Instant Pot is a cult! NEXIVM, Heaven’s Gate, heck, even the Branch Davidians had nothing compared to this updated take on a very old (chances are your grandparents and great grandparents swore by them) piece of cooking tech- the pressure cooker. However, this hype is warranted! Unlike the pressure cookers of yore, the Instant Pot has a few other really useful features built in, such as a sauté setting, timed and automated cooking features, and the ability to hold food to serve just to name a few. Since most of us work for a living, having a device that cooks food from scratch in a fraction of the normal time is really appealing, but what that doesn’t tell you is how beautifully the pot cooks things. Waaay better than a crock pot at cooking meat to fork-tender. Waaay better than a rice cooker at cooking toothsome, perfectly defined grains. Waaaay better at giving you collard greens that are soft and full of flavor, but not decimated. Pressure cooking really drives the flavor into your food (with pressure!) and may even make you prefer its outcome over that of, say, a slowly braised roast in the oven. To wit, here are some recipes that you could make with Northern Waters Smokehaus products in your own Instant Pot.
New England Boiled Dinner
-Half of a Northern Waters Smokehaus smoked Berkshire ham (3-4 lbs) or Corned Bison (3-4 lbs)
-2 T butter or oil
-1 large rutabaga
-3 large turnips (save the greens if they have them)
-5 medium sized parsnips
-4 mediums sized red potatoes
-4 large carrots
-Half of a large head of green cabbage (or a small one)
-5 cloves of garlic, peeled
-1 small white onion, sliced
1. Peel all the root vegetables except the potatoes. Cut the rutabaga into larger chunks (about two inches). Leave carrots, potatoes, turnips and parsnips whole. Slice cabbage up into 2 inch wedges (length does not matter). Be sure to save any turnip greens if attached to throw in with the cabbage at the end.
2. Crank up your Instant Pot’s sauté setting to high. Once preheated, add 2 Tablespoons of butter or oil and sear off the meat on all sides.
3. Once the meat is seared, add the sliced onion, garlic, and about a cup of liquid to the pot (water, wine or beer are nice), close the lid and commence to pressure cooking on the high setting. You will want to adjust your cook time to meet the texture that you prefer: 20-30 minutes for a yielding-but-still-has-bite-to-it meat, 30-45 minutes for falling apart tenderness. The cooking times are somewhat vague by design, as the musculature of the meat and a few other factors will contribute to how long it takes. The nice thing is that if you err on the side of less time, it is very easy to throw it back in for a little longer if It’s not soft enough.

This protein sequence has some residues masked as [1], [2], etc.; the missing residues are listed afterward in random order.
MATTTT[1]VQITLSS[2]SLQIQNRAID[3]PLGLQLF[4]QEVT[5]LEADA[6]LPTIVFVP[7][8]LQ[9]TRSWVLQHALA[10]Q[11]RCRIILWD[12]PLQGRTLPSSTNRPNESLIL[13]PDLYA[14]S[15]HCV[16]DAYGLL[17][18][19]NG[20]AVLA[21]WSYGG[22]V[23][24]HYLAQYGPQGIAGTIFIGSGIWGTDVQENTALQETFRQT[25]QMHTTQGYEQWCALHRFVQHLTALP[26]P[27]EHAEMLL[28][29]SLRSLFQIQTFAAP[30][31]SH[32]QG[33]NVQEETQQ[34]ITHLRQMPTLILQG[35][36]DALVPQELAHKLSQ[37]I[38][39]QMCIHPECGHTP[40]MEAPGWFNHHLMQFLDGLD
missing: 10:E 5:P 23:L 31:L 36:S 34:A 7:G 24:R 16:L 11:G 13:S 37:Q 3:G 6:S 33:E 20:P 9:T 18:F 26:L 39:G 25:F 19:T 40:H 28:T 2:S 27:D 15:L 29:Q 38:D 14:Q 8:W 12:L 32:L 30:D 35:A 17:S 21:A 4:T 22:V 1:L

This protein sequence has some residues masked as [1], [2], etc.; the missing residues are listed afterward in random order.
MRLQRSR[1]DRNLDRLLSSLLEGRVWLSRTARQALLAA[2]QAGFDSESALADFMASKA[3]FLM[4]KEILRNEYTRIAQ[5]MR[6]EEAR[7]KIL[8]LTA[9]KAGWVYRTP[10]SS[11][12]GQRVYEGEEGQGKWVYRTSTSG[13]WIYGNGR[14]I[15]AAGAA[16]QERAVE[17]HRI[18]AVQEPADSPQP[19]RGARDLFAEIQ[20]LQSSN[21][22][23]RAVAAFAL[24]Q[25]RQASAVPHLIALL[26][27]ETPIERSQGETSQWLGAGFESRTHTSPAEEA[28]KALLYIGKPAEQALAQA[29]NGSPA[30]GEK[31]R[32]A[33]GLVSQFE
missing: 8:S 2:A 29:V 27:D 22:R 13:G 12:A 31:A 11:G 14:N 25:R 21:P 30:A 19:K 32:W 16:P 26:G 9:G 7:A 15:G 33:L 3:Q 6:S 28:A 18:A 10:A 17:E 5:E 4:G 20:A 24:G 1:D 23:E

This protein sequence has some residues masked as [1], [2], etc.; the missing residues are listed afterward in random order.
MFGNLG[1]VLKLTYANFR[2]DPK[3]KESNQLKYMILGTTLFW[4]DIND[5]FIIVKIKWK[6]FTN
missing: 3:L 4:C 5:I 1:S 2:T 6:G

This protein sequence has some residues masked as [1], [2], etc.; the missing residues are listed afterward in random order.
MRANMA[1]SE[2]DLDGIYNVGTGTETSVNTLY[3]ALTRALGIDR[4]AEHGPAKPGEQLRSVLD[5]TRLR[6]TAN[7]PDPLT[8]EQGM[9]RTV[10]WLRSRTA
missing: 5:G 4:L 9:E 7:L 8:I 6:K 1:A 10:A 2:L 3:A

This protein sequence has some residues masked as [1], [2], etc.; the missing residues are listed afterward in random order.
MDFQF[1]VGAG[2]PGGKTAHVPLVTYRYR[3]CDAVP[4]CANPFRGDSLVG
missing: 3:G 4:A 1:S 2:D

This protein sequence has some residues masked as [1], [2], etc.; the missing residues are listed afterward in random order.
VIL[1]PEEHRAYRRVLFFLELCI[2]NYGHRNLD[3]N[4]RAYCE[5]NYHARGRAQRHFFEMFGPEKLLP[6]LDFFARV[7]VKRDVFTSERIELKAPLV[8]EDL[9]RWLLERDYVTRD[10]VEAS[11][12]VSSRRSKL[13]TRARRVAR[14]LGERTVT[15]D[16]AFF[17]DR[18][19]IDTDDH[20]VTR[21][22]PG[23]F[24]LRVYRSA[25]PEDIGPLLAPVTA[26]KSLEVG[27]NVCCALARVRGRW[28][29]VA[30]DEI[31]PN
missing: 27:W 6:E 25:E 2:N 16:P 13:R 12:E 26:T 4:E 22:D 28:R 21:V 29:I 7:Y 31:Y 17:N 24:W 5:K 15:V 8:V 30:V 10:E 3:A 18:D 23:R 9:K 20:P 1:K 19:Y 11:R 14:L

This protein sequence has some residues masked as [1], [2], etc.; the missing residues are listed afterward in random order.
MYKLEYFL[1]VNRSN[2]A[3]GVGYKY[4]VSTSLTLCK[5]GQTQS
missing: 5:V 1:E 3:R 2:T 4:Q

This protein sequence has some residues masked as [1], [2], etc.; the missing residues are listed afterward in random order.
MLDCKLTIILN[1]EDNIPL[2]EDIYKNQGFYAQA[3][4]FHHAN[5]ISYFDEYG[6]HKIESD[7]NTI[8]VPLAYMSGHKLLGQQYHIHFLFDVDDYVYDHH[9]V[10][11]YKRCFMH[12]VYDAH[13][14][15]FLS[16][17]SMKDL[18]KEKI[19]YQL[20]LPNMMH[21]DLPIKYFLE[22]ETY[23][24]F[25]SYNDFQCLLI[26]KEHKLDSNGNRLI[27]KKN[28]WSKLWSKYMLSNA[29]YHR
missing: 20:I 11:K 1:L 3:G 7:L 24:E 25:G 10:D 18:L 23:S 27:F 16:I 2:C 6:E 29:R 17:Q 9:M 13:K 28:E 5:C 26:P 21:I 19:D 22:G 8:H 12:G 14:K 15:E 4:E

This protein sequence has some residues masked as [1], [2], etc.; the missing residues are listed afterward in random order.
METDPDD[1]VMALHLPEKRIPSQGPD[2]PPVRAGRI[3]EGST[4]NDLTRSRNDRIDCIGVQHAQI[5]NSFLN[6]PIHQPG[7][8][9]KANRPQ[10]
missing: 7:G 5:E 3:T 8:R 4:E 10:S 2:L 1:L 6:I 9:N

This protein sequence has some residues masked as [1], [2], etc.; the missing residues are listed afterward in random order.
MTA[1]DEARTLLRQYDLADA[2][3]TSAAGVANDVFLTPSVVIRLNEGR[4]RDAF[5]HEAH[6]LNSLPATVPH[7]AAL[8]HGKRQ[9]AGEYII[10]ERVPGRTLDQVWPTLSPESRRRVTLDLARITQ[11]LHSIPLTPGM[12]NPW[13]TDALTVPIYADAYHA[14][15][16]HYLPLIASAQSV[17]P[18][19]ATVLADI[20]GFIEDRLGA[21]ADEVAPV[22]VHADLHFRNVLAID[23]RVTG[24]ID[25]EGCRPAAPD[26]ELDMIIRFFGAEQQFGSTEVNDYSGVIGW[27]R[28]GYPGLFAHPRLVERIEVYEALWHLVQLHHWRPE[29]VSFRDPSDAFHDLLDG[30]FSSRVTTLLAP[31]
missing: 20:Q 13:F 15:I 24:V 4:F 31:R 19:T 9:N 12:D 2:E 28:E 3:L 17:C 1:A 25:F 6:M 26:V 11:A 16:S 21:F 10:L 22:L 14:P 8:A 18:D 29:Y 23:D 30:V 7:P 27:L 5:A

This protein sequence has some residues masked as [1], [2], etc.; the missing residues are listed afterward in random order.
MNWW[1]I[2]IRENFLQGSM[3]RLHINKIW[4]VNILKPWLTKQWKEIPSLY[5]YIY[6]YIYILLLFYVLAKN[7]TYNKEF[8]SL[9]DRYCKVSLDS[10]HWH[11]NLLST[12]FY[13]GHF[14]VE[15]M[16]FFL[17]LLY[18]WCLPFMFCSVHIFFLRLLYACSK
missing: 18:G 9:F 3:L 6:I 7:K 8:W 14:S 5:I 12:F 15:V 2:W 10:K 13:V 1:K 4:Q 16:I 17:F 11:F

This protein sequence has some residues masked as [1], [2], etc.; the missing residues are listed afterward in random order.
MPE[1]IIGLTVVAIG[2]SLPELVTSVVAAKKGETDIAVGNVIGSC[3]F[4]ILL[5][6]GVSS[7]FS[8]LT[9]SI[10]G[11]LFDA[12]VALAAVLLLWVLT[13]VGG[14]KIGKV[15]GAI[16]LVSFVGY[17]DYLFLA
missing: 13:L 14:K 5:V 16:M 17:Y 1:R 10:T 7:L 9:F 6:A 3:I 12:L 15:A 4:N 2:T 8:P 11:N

4. Once you have the meat cooked to your liking, remove it from the pot and into a roasting pan in the oven at 170 degrees. Add all the vegetables to the pot except for the cabbage and potatoes. You may want to add a little more (up to a cup) of liquid to the pot if it seems scant. Pressure cook on high for 5 minutes. Add the cabbage and potatoes and pressure cook for 5 more minutes.
5. Using a slotted spoon, remove the vegetables from the pot and nest around the meat in your roasting pan in the oven. Remove meat from roasting pan to a cutting board for slicing. Taste the cooking liquid and adjust for salt.
To serve family style: On a large platter (or even in your roasting pan) place vegetables in a ring around the outside, place sliced meat in the middle, and douse with several ladles of the cooking liquid.
To plate individually: Same thing, but smaller.
Serve with horseradish sauce and stone ground mustard. Don’t forget to make hash with the leftovers!
-3 bundles (about 3lbs) of collard greens, mustard greens, turnip greens, kale or any combination of these and sturdy leafy greens
-2 tablespoons red miso
-2 teaspoons soy sauce
-2 Tablespoons butter
-1 packet Goya Sazon Cilantro and Achiote seasoning
-1 Cup warm water
-1 ham bone or small chunk of ham (optional)
-Salt to taste
1. Pick the greens- Before you start this step, set your Instant Pot to the high sauté setting. Remove the stems from the greens. You can do so by flipping the green over to its underside, folding the sides of the leaf to the center and pulling up on the thick part of the stem. Another method which is way slicker but harder to master is to make a small ‘o’ with your thumb and forefinger (think the OK signal) and pull the entire leaf through your ‘o-finger’ stem side first, thus ‘stripping’ the leaf from the stem.
2. Combine miso, soy sauce and warm water
3. Add butter to the pot. Once melted and getting bubbly, add greens and sauté until they are all coated and wilting down.
4. Throw it in the pot- Combine all the ingredients in your instant pot and set it to pressure cook on high for 30-40 minutes, depending on how well cooked you would like them. 30 minutes should yield a tender green, 40 minutes a very soft and falling apart green.
3. Season- This is the part of cooking greens that people often screw up. You absolutely should never salt your greens before they are done cooking. Once they are cooked to your liking, add salt until tasty.
It should be noted that this recipe has an easy vegan workaround- just sub oil for butter and omit the ham-bone. It’s also OK to experiment with some of the variables in this recipe- instead of water use wine or beer, use any kind of meat that you want instead of ham (bacon or chorizo spring to mind), and if you don’t have the Cilantro and Achiote seasoning or the miso or the soy sauce, just omit them and add more salt at the end. Greens taste good!